Accordingly, it is an object of the present invention to obviate problems and shortcomings of conventional liquid reservoirs. More particularly, it is an object of the present invention to provide liquid reservoirs and components thereof that minimize or prevent vapor release from an ullage area of a liquid reservoir.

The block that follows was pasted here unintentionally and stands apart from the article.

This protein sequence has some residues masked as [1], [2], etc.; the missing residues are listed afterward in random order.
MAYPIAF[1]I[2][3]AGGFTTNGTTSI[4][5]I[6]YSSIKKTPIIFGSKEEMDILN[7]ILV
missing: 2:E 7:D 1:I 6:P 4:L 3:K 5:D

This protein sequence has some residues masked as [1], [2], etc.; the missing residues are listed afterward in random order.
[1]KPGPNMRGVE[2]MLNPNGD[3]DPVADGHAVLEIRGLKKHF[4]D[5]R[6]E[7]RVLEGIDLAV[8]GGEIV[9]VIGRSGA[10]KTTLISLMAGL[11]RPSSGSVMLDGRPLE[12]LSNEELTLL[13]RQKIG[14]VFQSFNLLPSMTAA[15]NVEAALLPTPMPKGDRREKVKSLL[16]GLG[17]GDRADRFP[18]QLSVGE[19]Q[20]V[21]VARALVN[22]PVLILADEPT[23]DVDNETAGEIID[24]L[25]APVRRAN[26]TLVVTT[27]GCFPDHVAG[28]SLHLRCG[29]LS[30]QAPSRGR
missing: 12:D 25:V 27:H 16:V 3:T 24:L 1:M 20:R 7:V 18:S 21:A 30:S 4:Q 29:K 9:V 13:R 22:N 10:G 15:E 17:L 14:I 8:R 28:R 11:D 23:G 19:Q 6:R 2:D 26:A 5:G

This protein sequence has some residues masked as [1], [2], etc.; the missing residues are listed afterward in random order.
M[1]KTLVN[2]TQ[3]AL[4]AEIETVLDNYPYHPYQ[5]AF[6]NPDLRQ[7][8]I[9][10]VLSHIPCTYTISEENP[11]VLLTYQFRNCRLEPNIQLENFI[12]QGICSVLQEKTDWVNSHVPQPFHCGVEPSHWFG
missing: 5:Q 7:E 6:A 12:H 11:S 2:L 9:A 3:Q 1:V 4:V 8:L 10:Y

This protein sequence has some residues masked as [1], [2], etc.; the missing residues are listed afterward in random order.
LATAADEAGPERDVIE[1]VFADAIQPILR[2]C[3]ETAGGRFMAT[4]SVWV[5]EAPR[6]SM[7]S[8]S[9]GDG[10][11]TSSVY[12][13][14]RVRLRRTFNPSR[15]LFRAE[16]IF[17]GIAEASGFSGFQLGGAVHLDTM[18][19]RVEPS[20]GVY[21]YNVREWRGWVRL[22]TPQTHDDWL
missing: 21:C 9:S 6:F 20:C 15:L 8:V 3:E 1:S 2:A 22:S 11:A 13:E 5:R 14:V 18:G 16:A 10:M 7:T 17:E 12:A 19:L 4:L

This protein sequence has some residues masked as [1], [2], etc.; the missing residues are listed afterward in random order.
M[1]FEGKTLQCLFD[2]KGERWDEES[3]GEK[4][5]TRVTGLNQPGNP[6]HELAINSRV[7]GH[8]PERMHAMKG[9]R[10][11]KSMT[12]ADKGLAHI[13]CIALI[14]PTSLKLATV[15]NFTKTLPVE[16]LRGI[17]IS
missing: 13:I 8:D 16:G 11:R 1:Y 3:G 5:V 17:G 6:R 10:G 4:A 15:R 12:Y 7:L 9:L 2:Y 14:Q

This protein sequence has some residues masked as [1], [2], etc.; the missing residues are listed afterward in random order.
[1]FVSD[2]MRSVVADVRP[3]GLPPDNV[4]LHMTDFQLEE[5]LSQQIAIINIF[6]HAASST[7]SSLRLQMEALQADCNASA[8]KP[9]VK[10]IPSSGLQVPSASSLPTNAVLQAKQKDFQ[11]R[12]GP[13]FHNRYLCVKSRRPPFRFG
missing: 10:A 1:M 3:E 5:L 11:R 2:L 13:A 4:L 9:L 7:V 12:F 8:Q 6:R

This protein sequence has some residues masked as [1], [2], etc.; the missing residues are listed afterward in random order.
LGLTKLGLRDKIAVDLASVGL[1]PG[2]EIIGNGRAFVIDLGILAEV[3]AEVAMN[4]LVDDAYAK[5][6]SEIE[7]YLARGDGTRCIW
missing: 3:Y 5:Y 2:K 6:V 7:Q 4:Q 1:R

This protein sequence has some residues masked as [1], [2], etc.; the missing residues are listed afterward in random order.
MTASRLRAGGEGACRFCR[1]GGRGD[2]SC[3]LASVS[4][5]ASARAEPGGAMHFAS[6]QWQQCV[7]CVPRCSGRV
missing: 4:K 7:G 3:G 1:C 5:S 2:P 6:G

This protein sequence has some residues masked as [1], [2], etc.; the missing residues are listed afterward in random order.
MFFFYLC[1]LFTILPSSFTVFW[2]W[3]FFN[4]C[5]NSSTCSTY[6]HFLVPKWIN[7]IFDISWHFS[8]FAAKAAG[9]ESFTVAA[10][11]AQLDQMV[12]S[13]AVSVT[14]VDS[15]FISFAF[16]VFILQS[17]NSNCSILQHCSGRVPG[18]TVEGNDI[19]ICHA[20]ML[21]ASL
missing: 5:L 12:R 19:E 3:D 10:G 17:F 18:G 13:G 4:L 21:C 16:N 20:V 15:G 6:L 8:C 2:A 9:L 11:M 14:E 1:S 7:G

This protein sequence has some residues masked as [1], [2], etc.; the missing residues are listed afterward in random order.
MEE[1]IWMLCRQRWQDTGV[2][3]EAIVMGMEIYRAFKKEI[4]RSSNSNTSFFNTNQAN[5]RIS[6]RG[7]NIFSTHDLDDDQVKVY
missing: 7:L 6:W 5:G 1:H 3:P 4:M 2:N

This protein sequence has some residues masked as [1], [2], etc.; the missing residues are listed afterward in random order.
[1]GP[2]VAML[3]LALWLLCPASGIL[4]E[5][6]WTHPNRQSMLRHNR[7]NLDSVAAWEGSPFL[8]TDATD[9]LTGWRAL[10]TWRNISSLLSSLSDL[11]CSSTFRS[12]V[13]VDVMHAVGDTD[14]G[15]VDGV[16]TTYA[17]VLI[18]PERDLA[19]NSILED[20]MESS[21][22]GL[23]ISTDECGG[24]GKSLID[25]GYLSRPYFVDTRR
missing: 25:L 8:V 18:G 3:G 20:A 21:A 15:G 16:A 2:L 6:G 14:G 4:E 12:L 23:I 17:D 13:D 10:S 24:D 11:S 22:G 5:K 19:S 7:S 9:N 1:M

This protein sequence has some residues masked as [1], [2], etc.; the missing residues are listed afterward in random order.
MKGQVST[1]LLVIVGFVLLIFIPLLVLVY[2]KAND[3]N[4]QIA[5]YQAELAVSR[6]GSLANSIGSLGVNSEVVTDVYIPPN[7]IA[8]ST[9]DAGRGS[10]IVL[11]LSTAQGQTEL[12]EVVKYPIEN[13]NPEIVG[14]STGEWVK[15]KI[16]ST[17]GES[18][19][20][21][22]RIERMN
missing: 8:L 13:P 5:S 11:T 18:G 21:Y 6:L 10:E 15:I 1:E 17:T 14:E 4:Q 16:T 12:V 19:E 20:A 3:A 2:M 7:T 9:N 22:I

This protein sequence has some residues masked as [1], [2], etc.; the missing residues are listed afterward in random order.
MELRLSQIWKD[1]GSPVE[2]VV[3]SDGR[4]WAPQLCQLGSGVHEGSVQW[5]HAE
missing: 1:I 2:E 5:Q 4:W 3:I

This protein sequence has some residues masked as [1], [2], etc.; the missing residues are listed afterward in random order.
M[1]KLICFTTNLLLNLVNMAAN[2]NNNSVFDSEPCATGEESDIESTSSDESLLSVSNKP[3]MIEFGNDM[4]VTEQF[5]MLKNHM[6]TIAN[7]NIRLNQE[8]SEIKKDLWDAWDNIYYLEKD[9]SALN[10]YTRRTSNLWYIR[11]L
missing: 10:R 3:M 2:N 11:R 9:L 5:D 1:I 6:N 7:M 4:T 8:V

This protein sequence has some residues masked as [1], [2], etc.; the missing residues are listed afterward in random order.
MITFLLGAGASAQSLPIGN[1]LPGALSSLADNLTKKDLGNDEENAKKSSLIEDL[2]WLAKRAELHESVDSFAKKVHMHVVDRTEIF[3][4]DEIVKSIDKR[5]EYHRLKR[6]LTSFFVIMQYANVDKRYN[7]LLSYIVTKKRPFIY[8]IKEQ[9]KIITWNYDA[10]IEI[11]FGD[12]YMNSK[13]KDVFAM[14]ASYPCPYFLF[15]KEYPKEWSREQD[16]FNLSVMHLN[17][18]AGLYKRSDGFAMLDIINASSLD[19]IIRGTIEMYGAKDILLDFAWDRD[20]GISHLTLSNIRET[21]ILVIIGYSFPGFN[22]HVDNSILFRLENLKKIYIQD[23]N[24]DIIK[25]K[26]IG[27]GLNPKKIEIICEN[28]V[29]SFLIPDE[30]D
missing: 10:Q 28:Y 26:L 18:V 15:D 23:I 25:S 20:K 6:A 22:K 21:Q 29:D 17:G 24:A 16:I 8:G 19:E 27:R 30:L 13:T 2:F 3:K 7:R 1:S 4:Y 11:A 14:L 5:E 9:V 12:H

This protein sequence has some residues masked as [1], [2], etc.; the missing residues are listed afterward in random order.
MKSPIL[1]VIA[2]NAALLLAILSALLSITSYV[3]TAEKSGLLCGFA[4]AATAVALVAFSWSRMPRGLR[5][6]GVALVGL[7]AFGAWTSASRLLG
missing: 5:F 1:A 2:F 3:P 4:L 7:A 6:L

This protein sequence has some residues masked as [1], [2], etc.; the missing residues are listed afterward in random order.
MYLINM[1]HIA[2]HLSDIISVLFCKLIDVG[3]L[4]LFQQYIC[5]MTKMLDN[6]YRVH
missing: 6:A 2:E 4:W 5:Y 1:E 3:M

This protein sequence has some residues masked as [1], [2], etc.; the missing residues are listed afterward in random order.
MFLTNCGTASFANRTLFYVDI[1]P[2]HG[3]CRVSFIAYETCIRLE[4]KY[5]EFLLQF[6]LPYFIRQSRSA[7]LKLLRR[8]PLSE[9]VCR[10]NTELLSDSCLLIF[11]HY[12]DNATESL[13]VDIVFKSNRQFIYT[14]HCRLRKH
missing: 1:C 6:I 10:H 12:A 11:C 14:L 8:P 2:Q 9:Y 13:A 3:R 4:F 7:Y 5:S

To achieve the foregoing and other aspects and in accordance with the present invention, an apparatus adapted for use with a riser pipe of a liquid reservoir is provided. The apparatus includes a drop tube adapted for at least partial disposition in a riser pipe of a liquid reservoir. The drop tube includes a wall with inner and outer surfaces. The apparatus further includes a drop tube insert at least partially disposed within an end portion of the drop tube. The drop tube insert includes a wall with inner and outer surfaces wherein at least portions of the inner surfaces of the drop tube and drop tube insert cooperate to define a liquid flow path. The wall of the drop tube insert is devoid of any opening extending between its inner and outer surfaces. The apparatus further includes an interstitial space interposed between at least portions of the outer surface of the drop tube insert and the inner surface of the drop tube and a fastener extending through the wall of the drop tube and the interstitial space to engage the drop tube insert and to secure the drop tube insert relative to the drop tube. The apparatus also includes a first sealing member positioned between the outer surface of the drop tube insert and the inner surface of the drop tube. The first sealing member is operative to inhibit fluid communication between the interstitial space and the liquid flow path.